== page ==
And while you're here, if you haven't already, would you marvel at Jaboopee's St Brigid masterpiece? Note the jubilant colour, the intricacy, the scale. You mustn't tell her, but I'm hoping to launch the Pretty Far West Yacht (replica) Awards for Achievement in the new year and bestow the very first yacht (replica) on her. That's if I can get the glue to stick on this damned replica.

Wednesday, November 17, 2010

send no money now

The latest thing to delay the Death of the Cupcake is the cupcake in a jar. Imagine how cross this makes me. Blogging has taught me a thing or two about cupcake presentation and jar use, but it never occurred to me to marry both concepts. If I were JK Rowling, I'd have sat there thinking "hmmm, a school story?... or, hmmm, a wizardry story?" and then "hmmm, I'll do some crochet instead."

So others have got there first, and another opportunity for commercialism is foiled.

Increasingly capitalist as I age, I spot all the billboard advertisments for Rite Price This and That and I think to myself that I shan't buy a Rite Price Thing, thanks, in case it rattles, but I'd like to sell them, truckloads of them, so that I could swan around product launches in my Rong Price Rolls Royce Silver Shadow II, never having to worry about where the next roll of beautiful handpainted wallpaper would come from.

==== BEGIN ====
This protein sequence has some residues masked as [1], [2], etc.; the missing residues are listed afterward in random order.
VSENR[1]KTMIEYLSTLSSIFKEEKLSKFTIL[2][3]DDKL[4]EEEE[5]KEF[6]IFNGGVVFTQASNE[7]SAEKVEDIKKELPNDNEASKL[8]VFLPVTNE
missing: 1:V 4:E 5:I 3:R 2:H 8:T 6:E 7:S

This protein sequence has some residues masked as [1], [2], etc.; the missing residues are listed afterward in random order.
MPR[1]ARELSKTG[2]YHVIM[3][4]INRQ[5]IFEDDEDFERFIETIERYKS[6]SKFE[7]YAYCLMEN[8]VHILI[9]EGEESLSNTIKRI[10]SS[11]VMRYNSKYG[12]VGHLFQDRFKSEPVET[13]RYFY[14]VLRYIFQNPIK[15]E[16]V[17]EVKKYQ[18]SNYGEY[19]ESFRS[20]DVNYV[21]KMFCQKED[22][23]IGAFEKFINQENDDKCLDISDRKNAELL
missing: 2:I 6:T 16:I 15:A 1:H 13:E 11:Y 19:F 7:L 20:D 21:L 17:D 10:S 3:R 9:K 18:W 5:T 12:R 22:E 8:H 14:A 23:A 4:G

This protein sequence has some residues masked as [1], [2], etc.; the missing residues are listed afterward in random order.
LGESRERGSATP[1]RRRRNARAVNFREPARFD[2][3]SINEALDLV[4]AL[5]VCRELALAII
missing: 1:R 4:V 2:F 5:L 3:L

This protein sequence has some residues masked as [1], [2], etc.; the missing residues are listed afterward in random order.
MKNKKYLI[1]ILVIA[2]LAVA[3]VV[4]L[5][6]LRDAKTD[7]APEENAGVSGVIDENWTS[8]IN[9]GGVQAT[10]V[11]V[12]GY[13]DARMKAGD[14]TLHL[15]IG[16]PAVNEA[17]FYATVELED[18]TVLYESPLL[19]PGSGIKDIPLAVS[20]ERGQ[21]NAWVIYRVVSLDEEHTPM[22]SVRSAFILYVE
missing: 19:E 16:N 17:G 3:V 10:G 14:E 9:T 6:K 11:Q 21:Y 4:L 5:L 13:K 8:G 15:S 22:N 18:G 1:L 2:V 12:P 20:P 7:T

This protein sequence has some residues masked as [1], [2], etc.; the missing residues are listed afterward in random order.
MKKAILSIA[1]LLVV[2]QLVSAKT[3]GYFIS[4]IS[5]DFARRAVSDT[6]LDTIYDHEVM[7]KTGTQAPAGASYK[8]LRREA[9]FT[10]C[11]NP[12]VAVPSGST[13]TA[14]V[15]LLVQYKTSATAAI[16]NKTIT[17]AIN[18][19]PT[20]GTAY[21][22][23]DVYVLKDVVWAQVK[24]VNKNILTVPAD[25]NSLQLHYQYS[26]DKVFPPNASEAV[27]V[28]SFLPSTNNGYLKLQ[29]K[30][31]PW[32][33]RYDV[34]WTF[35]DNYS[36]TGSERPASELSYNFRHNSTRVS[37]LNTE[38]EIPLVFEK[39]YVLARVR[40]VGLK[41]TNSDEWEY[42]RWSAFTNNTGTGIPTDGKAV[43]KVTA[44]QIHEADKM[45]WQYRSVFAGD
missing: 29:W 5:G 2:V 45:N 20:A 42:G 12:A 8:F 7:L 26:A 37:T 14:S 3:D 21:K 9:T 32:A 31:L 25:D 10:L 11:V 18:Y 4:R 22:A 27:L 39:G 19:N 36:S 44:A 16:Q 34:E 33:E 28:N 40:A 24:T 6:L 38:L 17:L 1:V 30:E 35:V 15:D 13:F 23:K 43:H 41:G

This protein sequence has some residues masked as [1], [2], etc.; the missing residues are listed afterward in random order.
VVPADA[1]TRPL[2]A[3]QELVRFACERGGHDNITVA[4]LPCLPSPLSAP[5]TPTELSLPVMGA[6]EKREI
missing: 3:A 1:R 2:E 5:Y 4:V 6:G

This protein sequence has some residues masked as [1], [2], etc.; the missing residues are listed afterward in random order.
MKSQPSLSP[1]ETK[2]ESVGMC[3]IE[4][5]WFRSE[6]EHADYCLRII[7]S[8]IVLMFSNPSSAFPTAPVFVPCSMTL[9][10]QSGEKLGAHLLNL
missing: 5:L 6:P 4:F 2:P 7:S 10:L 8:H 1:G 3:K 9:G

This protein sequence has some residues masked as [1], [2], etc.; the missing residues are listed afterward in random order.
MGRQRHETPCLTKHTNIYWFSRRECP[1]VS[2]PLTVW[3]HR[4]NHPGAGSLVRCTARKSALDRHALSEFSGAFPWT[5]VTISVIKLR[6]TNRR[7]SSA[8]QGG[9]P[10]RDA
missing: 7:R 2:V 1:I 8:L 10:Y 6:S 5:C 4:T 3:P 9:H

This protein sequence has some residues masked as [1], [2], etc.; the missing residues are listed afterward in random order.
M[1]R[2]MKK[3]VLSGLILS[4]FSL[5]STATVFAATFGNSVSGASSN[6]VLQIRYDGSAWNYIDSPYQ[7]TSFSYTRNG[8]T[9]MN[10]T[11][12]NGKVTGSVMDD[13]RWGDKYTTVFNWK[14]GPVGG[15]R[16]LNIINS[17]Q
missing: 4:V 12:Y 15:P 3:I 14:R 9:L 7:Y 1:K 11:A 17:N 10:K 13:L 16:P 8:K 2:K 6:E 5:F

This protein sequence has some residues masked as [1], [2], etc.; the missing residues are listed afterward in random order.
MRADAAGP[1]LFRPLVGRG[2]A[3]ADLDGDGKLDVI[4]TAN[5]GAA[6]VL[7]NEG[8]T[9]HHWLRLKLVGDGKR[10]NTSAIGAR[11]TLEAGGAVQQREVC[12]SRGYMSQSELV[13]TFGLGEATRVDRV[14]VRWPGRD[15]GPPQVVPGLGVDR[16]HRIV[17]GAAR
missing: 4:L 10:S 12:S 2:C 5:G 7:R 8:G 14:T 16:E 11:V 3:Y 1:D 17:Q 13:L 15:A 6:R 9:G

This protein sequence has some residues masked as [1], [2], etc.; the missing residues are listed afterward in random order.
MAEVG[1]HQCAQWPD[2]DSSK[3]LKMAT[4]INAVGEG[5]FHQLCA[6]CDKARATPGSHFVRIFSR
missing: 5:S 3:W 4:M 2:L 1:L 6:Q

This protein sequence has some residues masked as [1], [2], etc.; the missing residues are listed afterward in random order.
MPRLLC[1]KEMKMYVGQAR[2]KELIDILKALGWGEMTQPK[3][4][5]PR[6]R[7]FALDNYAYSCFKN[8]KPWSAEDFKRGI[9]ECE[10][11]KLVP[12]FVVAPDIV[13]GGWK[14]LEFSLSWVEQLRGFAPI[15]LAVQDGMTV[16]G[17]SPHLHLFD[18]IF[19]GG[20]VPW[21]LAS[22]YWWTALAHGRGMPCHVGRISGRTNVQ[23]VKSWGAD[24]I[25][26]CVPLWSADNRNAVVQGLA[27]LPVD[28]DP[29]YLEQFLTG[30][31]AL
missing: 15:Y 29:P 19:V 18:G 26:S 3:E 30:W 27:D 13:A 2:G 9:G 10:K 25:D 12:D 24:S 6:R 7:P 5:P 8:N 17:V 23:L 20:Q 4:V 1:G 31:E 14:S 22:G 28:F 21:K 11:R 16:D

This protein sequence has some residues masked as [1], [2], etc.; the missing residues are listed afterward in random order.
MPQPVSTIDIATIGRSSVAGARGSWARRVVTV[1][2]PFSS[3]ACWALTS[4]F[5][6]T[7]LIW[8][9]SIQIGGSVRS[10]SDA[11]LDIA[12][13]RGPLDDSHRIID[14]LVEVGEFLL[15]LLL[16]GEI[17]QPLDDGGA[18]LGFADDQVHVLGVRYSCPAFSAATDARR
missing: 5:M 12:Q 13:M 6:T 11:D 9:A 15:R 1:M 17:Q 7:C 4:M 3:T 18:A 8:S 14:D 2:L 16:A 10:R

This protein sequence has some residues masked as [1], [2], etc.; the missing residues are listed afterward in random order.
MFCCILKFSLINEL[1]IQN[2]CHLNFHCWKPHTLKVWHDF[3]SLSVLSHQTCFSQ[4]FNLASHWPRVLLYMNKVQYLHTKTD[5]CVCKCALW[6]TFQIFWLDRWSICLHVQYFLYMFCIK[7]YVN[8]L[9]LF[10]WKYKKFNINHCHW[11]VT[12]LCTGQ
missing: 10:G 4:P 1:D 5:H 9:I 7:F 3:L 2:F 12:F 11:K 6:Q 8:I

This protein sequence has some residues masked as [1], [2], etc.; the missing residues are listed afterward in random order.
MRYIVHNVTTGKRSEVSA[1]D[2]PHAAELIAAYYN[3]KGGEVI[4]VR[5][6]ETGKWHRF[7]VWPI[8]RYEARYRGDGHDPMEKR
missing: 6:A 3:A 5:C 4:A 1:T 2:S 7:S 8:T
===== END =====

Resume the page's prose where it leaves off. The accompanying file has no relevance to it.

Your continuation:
[Image: de Gournay chinoiserie wallpaper]

Here's a plan: I'll patent a Rite Price Popomatronic cereal popper, so that the Helped Selves who read the Self Help books can popstart their day with their own organic cereal, freshly popped right in their own homes with an affirming CD playing in the background.

And I shan't forget you guys when I make it big. Not initially anyhow. I plan to send every one of you a platinum-"effect" Popomatronic. That'll be the best one, more expensive than the gold-"effect" and the vintage-"effect" Popomatronic. But totally free to you.

It's hard to see beyond that lovely wallpaper. Scroll up, have another look. Can't you just see the Popomatronic corporate offices with these blithely papered walls, Tom Dixon copper shades and some leggy teak furniture? Perhaps with clocks telling the time in New York, Paris and Tokyo, if I can be bothered.

Friday, November 12, 2010

the indisposable romance of Eilis Boyle